My Brother, My Gastroenterologist

W. M. Lobko

When it comes to roaches my pug isn’t fussy,
her eyes as black as their glossy shells which
as she roams she erases, slurps as in some
awful Reverse Connect-The-Dots, think Icky
Ms. Pac-Man, as thanks I’ll order her a pink bow
whereas I am the empty blue box in the center
where treats like cherries should glisten. I’m dead
to her, of zero interest while she forages for
the planet’s 2nd hardiest creature, she being first.
Some bugs look alive, their upturned legs like cilia
swaying in her breath, the tunnels of her body
must be busy with them, they are her bloodstream
the way mine is corn & chickens & words.
If the energy in a calorie energy is bioelectric
faint blue glow, can I boil it down & survive
on that alone? That directly? Sounds hearty,
a comfort food I could use this time of year
when the veins of the maple leaves shrivel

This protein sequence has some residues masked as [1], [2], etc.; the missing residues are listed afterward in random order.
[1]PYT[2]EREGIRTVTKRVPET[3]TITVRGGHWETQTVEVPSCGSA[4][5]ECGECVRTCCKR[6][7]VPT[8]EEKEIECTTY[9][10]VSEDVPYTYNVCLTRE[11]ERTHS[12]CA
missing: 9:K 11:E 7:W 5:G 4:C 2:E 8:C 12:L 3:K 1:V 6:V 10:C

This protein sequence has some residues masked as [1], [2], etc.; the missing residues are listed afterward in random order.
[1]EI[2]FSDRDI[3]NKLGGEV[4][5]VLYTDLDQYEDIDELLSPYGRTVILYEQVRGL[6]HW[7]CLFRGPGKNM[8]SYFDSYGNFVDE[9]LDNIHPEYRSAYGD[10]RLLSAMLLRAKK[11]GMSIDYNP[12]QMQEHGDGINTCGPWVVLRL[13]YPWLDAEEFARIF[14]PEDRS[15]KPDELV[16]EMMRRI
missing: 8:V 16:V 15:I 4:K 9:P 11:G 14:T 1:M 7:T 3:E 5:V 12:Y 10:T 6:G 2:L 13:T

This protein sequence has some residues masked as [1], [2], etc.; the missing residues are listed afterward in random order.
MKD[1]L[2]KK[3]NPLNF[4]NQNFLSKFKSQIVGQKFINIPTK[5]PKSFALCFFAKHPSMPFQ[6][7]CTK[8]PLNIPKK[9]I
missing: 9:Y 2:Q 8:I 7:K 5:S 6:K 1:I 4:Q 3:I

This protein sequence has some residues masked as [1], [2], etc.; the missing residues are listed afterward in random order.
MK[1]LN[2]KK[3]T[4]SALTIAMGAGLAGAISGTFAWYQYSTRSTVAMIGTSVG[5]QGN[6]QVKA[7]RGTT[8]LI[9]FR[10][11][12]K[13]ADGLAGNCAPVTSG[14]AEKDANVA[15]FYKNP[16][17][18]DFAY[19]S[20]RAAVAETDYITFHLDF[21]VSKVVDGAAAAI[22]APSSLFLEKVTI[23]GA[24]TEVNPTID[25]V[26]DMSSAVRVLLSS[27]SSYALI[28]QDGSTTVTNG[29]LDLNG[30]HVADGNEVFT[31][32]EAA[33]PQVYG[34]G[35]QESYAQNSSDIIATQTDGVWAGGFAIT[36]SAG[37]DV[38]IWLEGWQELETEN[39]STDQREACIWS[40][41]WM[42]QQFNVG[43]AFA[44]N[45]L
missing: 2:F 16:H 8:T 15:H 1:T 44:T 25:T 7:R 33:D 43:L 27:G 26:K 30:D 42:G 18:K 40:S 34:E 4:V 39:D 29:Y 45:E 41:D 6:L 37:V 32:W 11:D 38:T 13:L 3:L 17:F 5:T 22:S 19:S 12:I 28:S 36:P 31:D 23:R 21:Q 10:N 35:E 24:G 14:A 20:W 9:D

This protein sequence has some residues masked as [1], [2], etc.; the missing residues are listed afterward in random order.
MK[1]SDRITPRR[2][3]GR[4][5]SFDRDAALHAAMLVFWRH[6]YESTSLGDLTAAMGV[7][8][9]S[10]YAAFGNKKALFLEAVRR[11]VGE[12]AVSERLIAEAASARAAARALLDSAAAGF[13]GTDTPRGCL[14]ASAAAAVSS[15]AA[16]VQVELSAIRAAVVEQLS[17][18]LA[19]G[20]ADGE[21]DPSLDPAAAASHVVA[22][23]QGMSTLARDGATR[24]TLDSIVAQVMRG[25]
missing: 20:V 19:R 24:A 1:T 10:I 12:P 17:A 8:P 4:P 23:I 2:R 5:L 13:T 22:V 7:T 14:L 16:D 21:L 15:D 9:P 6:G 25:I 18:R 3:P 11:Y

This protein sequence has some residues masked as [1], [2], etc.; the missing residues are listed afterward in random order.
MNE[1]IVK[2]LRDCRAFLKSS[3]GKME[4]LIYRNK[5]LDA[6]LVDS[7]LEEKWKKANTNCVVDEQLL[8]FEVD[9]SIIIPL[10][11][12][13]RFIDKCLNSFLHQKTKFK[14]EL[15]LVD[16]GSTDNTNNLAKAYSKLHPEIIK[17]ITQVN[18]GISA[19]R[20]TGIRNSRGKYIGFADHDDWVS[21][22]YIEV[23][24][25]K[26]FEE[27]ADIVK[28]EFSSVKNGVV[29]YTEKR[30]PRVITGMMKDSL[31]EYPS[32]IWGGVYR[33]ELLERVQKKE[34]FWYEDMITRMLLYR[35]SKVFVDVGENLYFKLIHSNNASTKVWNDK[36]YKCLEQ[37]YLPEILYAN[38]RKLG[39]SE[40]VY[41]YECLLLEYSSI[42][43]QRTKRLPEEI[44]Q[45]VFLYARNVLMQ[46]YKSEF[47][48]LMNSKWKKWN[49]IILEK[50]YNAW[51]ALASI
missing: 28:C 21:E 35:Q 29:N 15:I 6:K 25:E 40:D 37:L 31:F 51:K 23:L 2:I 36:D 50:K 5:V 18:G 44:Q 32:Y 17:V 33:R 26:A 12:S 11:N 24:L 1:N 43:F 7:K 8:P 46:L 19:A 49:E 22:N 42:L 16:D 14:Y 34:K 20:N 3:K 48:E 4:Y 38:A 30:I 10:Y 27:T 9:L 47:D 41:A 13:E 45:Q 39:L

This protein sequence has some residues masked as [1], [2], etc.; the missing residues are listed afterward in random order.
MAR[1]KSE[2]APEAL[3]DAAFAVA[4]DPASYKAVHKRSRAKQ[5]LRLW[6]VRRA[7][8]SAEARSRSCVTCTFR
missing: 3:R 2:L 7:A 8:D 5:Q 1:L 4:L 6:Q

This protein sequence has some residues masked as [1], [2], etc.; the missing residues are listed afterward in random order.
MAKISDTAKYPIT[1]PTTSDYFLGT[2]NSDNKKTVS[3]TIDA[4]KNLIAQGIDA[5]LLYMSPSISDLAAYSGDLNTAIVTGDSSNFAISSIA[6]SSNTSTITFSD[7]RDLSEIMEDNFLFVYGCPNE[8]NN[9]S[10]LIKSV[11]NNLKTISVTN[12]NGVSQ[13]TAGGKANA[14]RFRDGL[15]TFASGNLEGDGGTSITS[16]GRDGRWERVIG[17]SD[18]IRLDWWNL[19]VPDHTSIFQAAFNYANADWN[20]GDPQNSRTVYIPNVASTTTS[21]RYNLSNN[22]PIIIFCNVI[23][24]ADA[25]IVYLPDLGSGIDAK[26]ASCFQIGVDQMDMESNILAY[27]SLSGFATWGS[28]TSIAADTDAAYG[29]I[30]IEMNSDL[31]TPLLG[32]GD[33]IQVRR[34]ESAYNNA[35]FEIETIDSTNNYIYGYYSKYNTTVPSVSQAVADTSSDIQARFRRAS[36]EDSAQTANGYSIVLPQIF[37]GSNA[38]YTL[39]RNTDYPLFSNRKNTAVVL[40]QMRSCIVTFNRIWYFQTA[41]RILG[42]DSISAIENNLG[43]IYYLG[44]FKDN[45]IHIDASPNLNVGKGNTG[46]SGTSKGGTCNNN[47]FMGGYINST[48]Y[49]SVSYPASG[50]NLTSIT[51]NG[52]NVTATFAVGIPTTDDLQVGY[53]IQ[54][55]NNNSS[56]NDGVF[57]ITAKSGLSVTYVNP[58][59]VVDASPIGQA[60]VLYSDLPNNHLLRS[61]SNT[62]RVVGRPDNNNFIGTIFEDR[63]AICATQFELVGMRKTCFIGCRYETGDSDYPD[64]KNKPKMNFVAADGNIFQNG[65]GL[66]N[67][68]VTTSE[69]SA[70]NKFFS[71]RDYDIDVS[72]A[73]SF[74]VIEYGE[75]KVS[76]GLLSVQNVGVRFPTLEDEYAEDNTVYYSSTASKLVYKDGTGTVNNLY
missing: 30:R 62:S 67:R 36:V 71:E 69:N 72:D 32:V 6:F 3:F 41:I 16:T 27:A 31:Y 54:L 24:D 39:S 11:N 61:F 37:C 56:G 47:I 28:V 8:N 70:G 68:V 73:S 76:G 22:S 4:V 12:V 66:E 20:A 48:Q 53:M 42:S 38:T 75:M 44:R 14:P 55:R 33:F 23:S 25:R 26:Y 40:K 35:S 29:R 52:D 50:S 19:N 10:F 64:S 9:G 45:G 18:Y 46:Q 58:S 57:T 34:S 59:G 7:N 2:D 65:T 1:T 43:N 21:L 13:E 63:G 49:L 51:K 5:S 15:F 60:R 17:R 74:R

& cause those slow & lovely explosions. When
I dream my face has been scalpeled off
from the jaw to the forehead, wiser every year.
When the eyes act up like aging infrastructure
sure I think about eating a bullet, only slowly
enough to savor. One cordite grain at a time.
If the pug gobbles bugs, & if that Frenchman
famous for eating ten bicycles, a supermarket cart,
six chandeliers, eight TV sets, & a Cessna is
the one example of a coffin ending up in a man,
why not track down my brother’s shotgun,
property of the Fort Collins cops who hacksawed
the thing to pieces before I could even hold it
much less swallow its barrel, its sight an appetizer
& chamber the meal, the stock dessert, oil a glaze
in my heart rainbowing into my body. Why yes
officer, I have been gunning, exactly for this, in fact,
shine that light at my eyes they’ll finally shine back.

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